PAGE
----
The two companies say that experts have demonstrated both ex vivo production of physiological sebum in 3D human sebaceous gland model and its regulation by means of active ingredients.
“After two years of research, the experts have now demonstrated both the ex vivo production of physiological sebum in a long term culture of a 3D human sebaceous gland model, and the regulation of this sebum production by means of active ingredients,” they explain.
“Using CTIBiotech’s 3D human sebaceous gland technology, scientists were able to improve BASF’s 3D skin model portfolio. The new 3D technology provides a powerful platform for skin care researchers wishing to study the function of sebaceous glands, in relation to a range of age-related, microbial and inflammatory skin disorders.”
Why sebaceous glands?
The role of the sebaceous glands in skin homeostasis is of keeping the skin moist and protecting the organ against external influences.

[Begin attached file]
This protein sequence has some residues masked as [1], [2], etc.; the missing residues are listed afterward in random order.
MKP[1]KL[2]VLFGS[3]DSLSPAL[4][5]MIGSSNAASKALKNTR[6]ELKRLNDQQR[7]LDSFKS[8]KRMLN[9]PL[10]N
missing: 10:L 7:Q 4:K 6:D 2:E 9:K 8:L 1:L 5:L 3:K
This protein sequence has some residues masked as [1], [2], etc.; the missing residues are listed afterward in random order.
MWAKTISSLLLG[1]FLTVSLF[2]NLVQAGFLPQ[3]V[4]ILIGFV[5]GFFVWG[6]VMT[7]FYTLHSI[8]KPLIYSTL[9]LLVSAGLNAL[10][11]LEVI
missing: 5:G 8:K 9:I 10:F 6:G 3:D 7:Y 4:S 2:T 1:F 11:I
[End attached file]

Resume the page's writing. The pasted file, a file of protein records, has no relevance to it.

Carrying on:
These include the impact of things like harsh weather, pollution and microbial assaults, say the two companies, with the production of sebum from the glands lubricating and softening the skin and hair.
How do 3D models improve testing options for cosmetics applications?
The 3D models can be used for testing new ingredients or formulations, and the companies say that compared to current in vitro methods, the 3D models they have developed allow analysis that is “more in touch with human physiology and sebaceous gland metabolism.”
BASF’s project lead Dr. Sabine Pain explains the benefit of this: “That’s how their technology helps us accelerate the development of innovative and highly reliable ingredients for the skin care market.
“Our understanding of sebaceous gland metabolism provides the basis for developing and testing advanced cosmetic bio-actives for skincare applications, and in particular skincare products for oily skin.”
The two organisations are looking to build on the partnership and technology, according to Professor Colin McGuckin, Chief Scientific Officer and President of CTIBiotech.
“The next evolution of the sebaceous gland model will be based on a 3D bio-printing technology that allows us to fully reproduce micro-glands into a full thickness skin model, in vitro,” he predicts.